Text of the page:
"I've always had a thing for sorority girls..."
I've said this before, but again, one of the reasons it doesn't get old watching things like the Salvatore brothers argue is because they (well at least one of them), have conflict resolution skills, which is a running trope throughout this series. Let me tell you, that does a lot to appease nit-pickers like me, and displays the writers' resourcefulness in that they don't need to rely on petty disputes to drive the drama. In this episode, Damon is upset, and Stefan tells him rationally that it wasn't a big deal and to get past it. Though they did seem to make it a point to show Stefan's reaction upon hearing about the five, and I'm wondering, given his history with Rebecca, if he may be holding out on some information, though I can't imagine why, he did flat out demand answers from Klaus, but therein lies some of the fun in the show. It's always setting up potential twists. And we did establish at episode's end that Stefan will keep a secret if it's in everyone's best interest. Probably nothing...
The scene between Stefan and Elena in the woods, much like "Memorial", worked very well. I think the biggest reason for this is that in these scenes we, more than at any other time, are learning more about being a vampire at the very same time as Elena is, which just serves to enhance our connection to the character, while also reminding us of why she fell in love with Stefan in the first place. And again, there is an honest sensibility to the conversations between these two that make the relationship feel real and connected.
So TVD pulled a classic "out-of-ass" new rule, and Dopplegangers apparently find feline blood yucky, so Elena decides she must find a way to feed off of humans without going all rage-balls, and since that has been precisely Damon's idea from the very beginning, she feels he would make the most ideal chaperone for such a lesson.
Well would you look at that. Last week I complain about how odd it is that these characters haven't either dropped out, been expelled, or entered college by now, and this week that's exactly where we go! Sure, they're just visiting, but the fact remains, this is where the show feels like it should be at this point in its run. It feels fresh. It feels truly analogous to what is going on in Elena's un-life instead of treading water at her old stomping grounds.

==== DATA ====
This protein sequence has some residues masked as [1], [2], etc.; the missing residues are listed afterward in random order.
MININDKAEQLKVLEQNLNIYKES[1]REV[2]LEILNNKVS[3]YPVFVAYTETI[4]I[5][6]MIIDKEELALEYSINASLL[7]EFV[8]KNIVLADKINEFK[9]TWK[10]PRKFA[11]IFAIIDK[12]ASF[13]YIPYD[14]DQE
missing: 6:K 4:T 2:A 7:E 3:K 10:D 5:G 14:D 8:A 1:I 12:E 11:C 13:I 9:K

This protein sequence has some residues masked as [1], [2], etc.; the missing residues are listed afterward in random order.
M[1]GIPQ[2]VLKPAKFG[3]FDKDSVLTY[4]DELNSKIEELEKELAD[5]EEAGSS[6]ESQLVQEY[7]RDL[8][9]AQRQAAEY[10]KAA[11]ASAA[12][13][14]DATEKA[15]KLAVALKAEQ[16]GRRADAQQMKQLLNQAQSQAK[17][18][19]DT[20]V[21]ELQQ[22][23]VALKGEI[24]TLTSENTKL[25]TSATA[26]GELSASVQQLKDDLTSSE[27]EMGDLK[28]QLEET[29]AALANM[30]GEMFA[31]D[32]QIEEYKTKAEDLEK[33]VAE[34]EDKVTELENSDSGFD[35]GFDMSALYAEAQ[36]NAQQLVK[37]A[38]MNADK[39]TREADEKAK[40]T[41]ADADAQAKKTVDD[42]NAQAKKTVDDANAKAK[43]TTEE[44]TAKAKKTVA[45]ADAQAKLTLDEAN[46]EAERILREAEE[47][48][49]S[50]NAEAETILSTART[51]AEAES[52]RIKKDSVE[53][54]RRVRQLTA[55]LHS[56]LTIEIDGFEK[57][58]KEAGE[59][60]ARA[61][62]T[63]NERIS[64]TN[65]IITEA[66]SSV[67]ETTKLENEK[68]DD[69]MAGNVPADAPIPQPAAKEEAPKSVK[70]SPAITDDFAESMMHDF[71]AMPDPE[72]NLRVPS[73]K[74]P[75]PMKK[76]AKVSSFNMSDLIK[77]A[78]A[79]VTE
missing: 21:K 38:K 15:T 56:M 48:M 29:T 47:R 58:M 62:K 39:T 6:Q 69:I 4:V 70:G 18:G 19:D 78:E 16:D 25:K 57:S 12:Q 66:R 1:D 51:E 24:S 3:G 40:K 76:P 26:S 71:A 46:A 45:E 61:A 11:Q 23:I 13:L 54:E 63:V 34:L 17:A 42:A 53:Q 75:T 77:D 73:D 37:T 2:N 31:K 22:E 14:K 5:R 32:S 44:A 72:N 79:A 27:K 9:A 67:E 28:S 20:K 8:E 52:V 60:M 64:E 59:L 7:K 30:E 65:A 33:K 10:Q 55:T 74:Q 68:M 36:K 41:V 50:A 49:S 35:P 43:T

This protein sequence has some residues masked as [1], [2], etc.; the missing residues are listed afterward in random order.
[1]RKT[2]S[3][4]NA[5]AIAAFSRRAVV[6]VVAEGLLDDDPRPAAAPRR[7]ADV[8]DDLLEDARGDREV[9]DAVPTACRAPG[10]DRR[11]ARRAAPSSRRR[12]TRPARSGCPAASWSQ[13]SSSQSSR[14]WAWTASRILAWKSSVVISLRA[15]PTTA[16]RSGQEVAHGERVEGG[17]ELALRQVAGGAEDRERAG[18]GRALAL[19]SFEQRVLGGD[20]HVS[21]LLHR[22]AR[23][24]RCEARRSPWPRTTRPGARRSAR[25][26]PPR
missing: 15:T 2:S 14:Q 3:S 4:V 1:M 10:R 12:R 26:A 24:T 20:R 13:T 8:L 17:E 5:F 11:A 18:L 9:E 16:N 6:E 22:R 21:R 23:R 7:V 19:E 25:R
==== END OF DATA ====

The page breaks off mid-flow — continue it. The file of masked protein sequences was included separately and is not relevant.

While I'm on the subject of "out-of-ass" moves, instead of creating a second string Alaric Saltzman, I'd rather they just come up with an excuse to bring back Matt Davis, because if this new professor is going to be the new resident wise man for the group, I don't know if I'm interested. Good thing he turned out to be in cahoots with Connor, because that is a much fresher way to introduce a new character, and I'm curious to see what they do with him in the near future.
The entire scene at the frat house was a whole lot of fun, as Elena could finally learn her craft relatively guilt free. As always, Damon's fair-weatherness allowed things to tiptoe just barely across the line, but his explanation of how you need to be able to revel in the short term and how it's the only true way to control vampiric instincts made a whole lot of sense. As the character always does in his best moments, he takes the mansion of vampiric existence and introduces a whole different room, which only enhances our desire to know more regarding what it actually takes to be a vampire in the Mystic Falls universe. Thats why I want a vampire family!
It was nice to see Jeremy once again involved in the main narrative, and the whole "potential" thing seems to be taking a backseat, though I assume their going to have to pay it off sometime. Then again, since Jeremy is a sympathizer, maybe Connor was wrong after all. Either way, Jeremy's involvement was definitely a plus.